CATT follow-up explores long-term outcomes with anti-VEGF in AMD


The Comparison of Age-related Macular Degeneration Treatment Trial (CATT) follow-up study found that the initial gains in visual acuity achieved with two anti-vascular endothelial growth factor drugs were lower than those achieved at the end of the 2-year CATT study.

Reviewed by Maureen Maguire, PhD

Philadelphia-The Comparison of Age-related Macular Degeneration Treatments Trials (CATT) follow-up study found that the gains in visual acuity achieved at the end of the 2-year CATT study, a clinical trial of the anti-vascular endothelial growth factor (VEGF) drugs, ranibizumab (Lucentis) and bevacizumab (Avastin, both from Genentech), were not sustained 3 years later. 

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In the CATT clinical trial, patients were randomly assigned to either ranibizumab or bevacizumab and followed for 2 years after assignment to one of three dosing regimens.

In this study, 3 years after the end of the CATT clinical trial, the investigators, led by Maureen Maguire, PhD, from the Department of Ophthalmology, University of Pennsylvania, Philadelphia, and Daniel Martin, MD, from the Cole Eye Institute, Cleveland Clinic Foundation, Cleveland, evaluated 647 patients who were recalled from the original CATT clinical trial cohort to determine how the visual acuity levels and anatomic outcomes survived over time in the CATT follow-up study.

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The CATT Research Group found that in these patients, who had an average follow-up of 5.5 years, half of the eyes had a visual acuity of 20/40 or better, 20% had a visual acuity of 20/200 or worse, and almost 10% had 20/20. The authors reported their findings in Ophthalmology (published online on May 1, 2016).

They reported that “the mean change in visual acuity was -3 letters from baseline and -11 letters from 2 years.”

These patients underwent examinations for age-related macular degeneration (AMD) a mean of 25.3 times after the end of the CATT study and received a mean of 15.4 treatments. Regarding the treatments, more than half of the patients (60%) were treated with a drug other than the one to which they had been assigned in the CATT study, according to Dr. Maguire.

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Among 467 eyes that underwent fluorescein angiography, the images showed that the mean size of the lesions was 12.9 mm2, which was a mean of 4.8 mm2 larger than that at the 2-year visit. The investigators observed geographic atrophy in 41% of the eyes that could be graded and it was subfoveal in 17% of those eyes.

VA decreases in ranibizumab group 


Spectral-domain optical coherence tomography images were available for 555 eyes. Among them, fluid was seen in 83%, specifically, intraretinal in 61%, subretinal in 38%, and subretinal pigment epithelial in 36%. The mean foveal thickness was 278 μm, which was lower by 182 μm from the baseline value and 20 μm below that from the 2-year evaluation, they reported. The retina was less than 120 μm thick in 36% of eyes.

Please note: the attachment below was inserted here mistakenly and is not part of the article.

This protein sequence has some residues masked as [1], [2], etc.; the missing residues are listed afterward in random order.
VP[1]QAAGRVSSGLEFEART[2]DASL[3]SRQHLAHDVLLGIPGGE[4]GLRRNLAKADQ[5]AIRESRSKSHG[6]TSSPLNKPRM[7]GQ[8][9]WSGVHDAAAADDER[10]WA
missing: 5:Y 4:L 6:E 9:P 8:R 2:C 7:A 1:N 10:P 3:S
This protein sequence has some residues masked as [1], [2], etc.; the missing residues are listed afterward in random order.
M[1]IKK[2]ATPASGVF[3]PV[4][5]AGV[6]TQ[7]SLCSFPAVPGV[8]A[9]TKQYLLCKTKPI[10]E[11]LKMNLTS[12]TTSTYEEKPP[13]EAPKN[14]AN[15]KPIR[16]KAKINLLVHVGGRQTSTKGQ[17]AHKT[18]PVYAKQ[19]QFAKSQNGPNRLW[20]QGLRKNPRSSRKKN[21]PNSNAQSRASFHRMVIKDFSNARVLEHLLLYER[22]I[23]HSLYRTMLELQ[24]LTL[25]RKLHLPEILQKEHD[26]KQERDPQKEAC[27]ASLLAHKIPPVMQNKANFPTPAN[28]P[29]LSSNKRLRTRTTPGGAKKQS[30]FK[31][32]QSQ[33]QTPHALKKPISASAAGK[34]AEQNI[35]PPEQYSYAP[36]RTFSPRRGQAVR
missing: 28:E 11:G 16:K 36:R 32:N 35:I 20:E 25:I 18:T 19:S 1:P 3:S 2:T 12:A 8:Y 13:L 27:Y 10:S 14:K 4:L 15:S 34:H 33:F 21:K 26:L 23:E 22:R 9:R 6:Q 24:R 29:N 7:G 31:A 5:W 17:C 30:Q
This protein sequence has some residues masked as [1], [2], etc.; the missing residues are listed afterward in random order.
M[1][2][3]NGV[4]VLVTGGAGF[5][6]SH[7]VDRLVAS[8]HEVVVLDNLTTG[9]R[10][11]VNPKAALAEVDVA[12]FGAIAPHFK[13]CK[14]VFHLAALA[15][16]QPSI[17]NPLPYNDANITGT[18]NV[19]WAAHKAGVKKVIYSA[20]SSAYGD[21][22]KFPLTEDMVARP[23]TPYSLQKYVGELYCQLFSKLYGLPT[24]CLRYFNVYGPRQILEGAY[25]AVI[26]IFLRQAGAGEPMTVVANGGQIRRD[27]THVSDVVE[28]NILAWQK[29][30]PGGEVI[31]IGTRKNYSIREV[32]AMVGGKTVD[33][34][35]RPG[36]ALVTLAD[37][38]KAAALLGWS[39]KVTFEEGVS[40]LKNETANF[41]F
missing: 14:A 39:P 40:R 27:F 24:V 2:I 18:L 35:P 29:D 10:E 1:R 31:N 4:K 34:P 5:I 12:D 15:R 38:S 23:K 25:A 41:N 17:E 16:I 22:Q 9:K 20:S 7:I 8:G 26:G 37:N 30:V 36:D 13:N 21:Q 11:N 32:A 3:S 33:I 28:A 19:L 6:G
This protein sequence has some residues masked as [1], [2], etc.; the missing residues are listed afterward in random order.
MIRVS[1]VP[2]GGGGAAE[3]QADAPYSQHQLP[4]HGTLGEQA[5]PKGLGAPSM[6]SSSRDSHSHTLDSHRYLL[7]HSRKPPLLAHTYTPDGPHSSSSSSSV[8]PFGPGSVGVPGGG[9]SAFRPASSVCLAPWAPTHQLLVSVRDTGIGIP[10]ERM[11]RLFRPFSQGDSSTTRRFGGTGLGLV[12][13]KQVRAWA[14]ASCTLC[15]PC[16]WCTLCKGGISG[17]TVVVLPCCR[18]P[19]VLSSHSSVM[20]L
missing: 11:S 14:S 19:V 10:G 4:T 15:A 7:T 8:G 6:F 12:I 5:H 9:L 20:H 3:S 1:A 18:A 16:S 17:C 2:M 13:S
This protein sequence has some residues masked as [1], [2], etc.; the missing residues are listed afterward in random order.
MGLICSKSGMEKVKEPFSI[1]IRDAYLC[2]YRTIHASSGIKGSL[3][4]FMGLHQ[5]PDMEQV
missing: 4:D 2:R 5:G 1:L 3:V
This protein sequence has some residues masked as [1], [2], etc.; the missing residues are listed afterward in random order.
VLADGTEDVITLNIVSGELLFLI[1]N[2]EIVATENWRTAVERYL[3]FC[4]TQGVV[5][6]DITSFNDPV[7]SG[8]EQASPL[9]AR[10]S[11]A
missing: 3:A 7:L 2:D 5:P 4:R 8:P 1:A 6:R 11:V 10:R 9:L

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Interestingly, the patients who had been randomly assigned to ranibizumab for 2 years had a greater decrease in visual acuity, i.e., -4 letters, compared with those who had been assigned to bevacizumab. This difference reached significance (p = 0.008). The investigators did not find significant differences in visual acuity or morphologic outcomes between the groups.

Dr. Maguire pointed out that in the CATT Follow-up Study there were multiple processes that caused the visual acuity decreases, but they seemed to be associated with an increase in the numbers of patients with abnormally thin retinas, that is, less than 120 μm; a greater prevalence of geographic atrophy, and an increase in the size of the lesions.

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The investigators noted, “The CATT Follow-up Study results provided the most complete follow-up reported to date on the long-term outcomes for the treatment of neovascular AMD with anti-VEGF drugs. …Because very few patients continued to receive the originally assigned drug or dosing schedule between the end of year 2 and the follow-up of approximately 5 years, the CATT Follow-up Study results provide information primarily on overall treatment outcomes with anti-VEGF drugs and limited information on effects of different drugs and dosing regimens. The mean visual acuity at 5 years was 3 letters worse than baseline, highlighting an unmet need for further therapeutic advances.”

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They also considered that with 50% of the patients having 20/40 or better visual acuity and 10% having 20/20, these results are a great step forward and would not have been possible before the anti-VEGF drugs were developed.


Maureen Maguire, PhD


Dr. Maguire has received financial support from Roche/Genentech for service  on a Data Safety and Monitoring Committee for Genentech.

Daniel Martin, MD


Dr. Martin has no financial interest in this subject matter.

This article was adapted from a presentation by Dr. Maguire and Dr. Martin at the 2016 meeting of the Association for Research in Vision and Ophthalmology.

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